This preview shows pages 1–3. Sign up to view the full content.
This preview has intentionally blurred sections. Sign up to view the full version.
View Full Document
Unformatted text preview: Problem Set V Solutions 1. Consider masses m 1 ,m 2 ,m 3 at x 1 ,x 2 ,x 3 . Find X , the CM coordinate by finding X 12 , the CM of mass of 1 and 2, and combining it with m 3 . Show this is gives the same result as X = 3 i =1 m i x i 3 i =1 m i . The center of mass for masses 1 and 2 is given by X 12 = m 1 x 1 + m 2 x 2 m 1 + m 2 . The center of mass for all three masses is given by X = ( m 1 + m 2 ) X 12 + m 3 x 3 m 1 + m 2 + m 3 = ( m 1 + m 2 ) m 1 x 1 + m 2 x 2 m 1 + m 2 + m 3 x 3 m 1 + m 2 + m 3 = m 1 x 1 + m 2 x 2 + m 3 x 3 m 1 + m 2 + m 3 as we would expect. 2. Consider a square of mass 4 kg, side 2m, negligible thickness, with its sides oriented along the usual axes with its center at (0 , 0) . (i) Determine its CM using symmetry arguments. (ii) Imagine that the 1m 1m part of it in the fourth quadrant is chopped off. Where is the new CM? Do this using the extension of result in previous problem. Repeat using the following trick: view the chopped off shape as the full square plus a 1m 1m square of negative mass 1 kg in the fourth quadrant. (iii) A disk of radius R centered at the origin has a circular hole of radius R/ 2 centered at ( x = R/ 2 ,y = 0) . Where is its CM? (i) The center of mass is located in the middle of the square. This must be the case because flipping the square around the x or y axis does not alter the square, so the center of mass cannot move during these rotations. (ii) Using the method from problem 1, we can consider this shape as three 1 kg squares, one in each quadrent. Taking m i to be the square in quadrant i , ~ X 12 will be ( x = 0 ,y = 0 . 5 m ). Then, the x coordinate for the center of mass will be X = 2 kg (0) + 1 kg ( . 5 m ) 3 kg = 1 6 m and the y coordinate will be Y = 2 kg (0 . 5 m ) + 1 kg ( . 5 m ) 3 kg = 1 6 m. So, the center of mass is at ~ X = ( 1 / 6 m, 1 / 6 m ). For the second method, we can think of the square without the piece in the fourth quadrant as a mass of M = 4 kg at (0 , 0) plus a mass of 1 kg = M/ 4 at (0.5 m, 0.5 m). The x coordinate of the center of mass is x cm = ( M )(0) + ( M/ 4)(0 . 5 m ) M M/ 4 = 1 4 4 3 1 2 m = 1 6 m. 2 Similarly, the y coordinate is y cm = ( M )(0) + ( M/ 4)( . 5 m ) M M/ 4 = 1 6 m. As above, the center of mass of the square missing the piece in the fourth quadrant is ( 1 / 6 m, 1 / 6 m ). (iii) If the mass of the full disk is M , the mass of the missing piece will just be M times the ratio of the missing piece to the full piece. M missing = M ( R/ 2) 2 R 2 = M 4 Following the argument for the square, the center of mass of a circle must be in the middle of the circle. Therefore, we have a mass of M at (0,0) and a mass of M/ 4 at (R/2,0). Since both masses are centered at y = 0, y cm must equal 0. Solving for x cm x cm = M (0) + ( M/ 4)( R/ 2) M M/ 4 = R 6 The center of mass for the circle with a hole in it is at ( R/ 6 , 0)....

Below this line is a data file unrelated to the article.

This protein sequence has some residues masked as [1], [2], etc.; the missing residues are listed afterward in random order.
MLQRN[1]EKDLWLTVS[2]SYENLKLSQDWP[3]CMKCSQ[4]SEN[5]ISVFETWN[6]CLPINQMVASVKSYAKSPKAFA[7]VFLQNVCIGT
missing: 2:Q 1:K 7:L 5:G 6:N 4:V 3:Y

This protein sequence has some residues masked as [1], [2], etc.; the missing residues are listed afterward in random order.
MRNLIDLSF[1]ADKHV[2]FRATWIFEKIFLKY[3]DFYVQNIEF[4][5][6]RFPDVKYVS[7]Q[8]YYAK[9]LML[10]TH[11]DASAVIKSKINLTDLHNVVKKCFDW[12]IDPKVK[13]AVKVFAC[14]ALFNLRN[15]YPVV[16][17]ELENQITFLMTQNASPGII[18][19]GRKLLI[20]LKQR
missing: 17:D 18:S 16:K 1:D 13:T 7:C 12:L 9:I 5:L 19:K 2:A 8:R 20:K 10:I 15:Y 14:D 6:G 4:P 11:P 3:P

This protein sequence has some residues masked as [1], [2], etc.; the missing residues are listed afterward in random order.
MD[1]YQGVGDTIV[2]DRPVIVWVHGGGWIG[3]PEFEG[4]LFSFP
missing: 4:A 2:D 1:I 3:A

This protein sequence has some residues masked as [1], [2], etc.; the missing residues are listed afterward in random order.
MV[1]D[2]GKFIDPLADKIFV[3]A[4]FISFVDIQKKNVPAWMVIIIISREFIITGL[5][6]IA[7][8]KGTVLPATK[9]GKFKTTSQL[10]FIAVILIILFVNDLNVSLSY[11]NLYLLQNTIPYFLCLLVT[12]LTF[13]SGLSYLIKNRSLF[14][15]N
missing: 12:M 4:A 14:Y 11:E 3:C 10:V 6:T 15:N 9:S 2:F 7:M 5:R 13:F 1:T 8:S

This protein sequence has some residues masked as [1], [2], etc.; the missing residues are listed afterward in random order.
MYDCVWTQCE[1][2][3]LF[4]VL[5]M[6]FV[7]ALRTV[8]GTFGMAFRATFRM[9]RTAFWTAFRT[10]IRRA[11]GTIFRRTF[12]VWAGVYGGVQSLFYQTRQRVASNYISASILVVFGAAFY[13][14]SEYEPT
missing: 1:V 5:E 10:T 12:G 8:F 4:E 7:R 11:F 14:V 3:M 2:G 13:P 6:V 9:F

View
Full
Document
 Fall '08
 RAMAMURTISHANKAR
 Physics, Mass

Click to edit the document details